This ancient art form of water puppetry (roi nuoc) originated in northern Vietnam, and Hanoi is the best place to see it. Although it is at least 1000 years old, it is virtually unknown outside of Vietnam until the 1960s. It is believed to originate with rice farmers who worked the flooded fields and used the water as a dynamic stage for the performance of the art. The farmers carved the puppets from water-resistant fig-tree timber (sung) in forms modelled on the villagers themselves, animals from their daily lives and more fanciful mythical creatures such as the dragon, phoenix and unicorn. Performance were usually staged in ponds, lakes or flooded paddy fields.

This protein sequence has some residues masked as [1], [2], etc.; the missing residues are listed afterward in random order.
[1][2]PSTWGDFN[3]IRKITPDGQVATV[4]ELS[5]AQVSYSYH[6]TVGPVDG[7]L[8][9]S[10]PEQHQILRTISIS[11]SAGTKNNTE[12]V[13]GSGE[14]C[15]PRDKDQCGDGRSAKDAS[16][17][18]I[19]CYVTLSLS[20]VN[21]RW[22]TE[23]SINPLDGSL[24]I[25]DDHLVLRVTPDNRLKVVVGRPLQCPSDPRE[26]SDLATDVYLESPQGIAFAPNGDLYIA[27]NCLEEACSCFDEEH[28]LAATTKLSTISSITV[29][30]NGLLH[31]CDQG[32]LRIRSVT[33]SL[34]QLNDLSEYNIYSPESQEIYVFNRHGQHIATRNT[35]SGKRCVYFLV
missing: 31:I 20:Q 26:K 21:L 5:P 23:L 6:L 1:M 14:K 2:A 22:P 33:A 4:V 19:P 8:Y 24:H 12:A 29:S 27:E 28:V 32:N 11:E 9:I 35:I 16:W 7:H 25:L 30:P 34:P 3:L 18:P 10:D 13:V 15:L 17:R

Contemporary performances use a square tank of waist-deep water for the ‘stage’; the water is murky to conceal the mechanisms that manouevre the puppets. The wooden puppets can be up to 50cm long and weight as much as 15kg. Some puppets are simply attached to a long pole, while others are set on a floating base which is in turn attached to a pole. Most have articulated lims and heads. The puppets are manouevred by puppeteers who stand in the water behind a bamboo screen.